Kay Redfield Jamison entitled her biographical account of living with bipolar ‘An Unquiet Mind’. An apt descriptor if ever there was one.
Over the last year or more, I have experienced the unquietness of a devastating depression and the euphoria of hypomania, cycling rapidly and unpredictably, competing with each other for pre-eminence. Finally, my regime of medication is working well, and for the first time in what seems like an eternity, my mind is relatively quiet. There is no suffocating negativity; there are no rapid thoughts and a torrent of cascading ideas that absolutely have to be acted upon.
I love silence; I love gentle contemplation. I can now experience the bliss of calm once again………..although I am not naive enough to think that this is a permanent state; my experience of bipolar has taught me to expect unpredictability and embrace uncertainty.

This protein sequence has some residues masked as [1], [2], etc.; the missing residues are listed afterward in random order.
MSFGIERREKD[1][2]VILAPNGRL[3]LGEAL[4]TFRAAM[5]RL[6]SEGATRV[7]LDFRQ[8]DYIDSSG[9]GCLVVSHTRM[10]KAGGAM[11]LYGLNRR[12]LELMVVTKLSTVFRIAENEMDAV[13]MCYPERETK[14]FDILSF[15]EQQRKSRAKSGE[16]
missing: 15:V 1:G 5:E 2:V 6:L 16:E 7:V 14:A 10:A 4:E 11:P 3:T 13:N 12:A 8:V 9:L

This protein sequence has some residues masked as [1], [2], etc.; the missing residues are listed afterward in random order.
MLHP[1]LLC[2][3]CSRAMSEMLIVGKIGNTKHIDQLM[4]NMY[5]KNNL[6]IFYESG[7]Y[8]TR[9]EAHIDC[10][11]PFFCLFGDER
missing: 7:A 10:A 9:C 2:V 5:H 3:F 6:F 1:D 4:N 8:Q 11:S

R.S. Thomas spoke so beautifully of silence in his poem entitled ‘But the silence in the mind‘:
But the silence in the mind
is when we live best, within
listening distance of the silence
we call God. This is the deep
calling to deep of the psalm-
writer, the bottomless ocean
We launch the armada of
our thoughts on, never arriving.
It is a presence , then,
Whose margins are our margins;
that calls us out over our
own fathoms. What to do
but draw a little nearer to
such ubiquity by remaining still?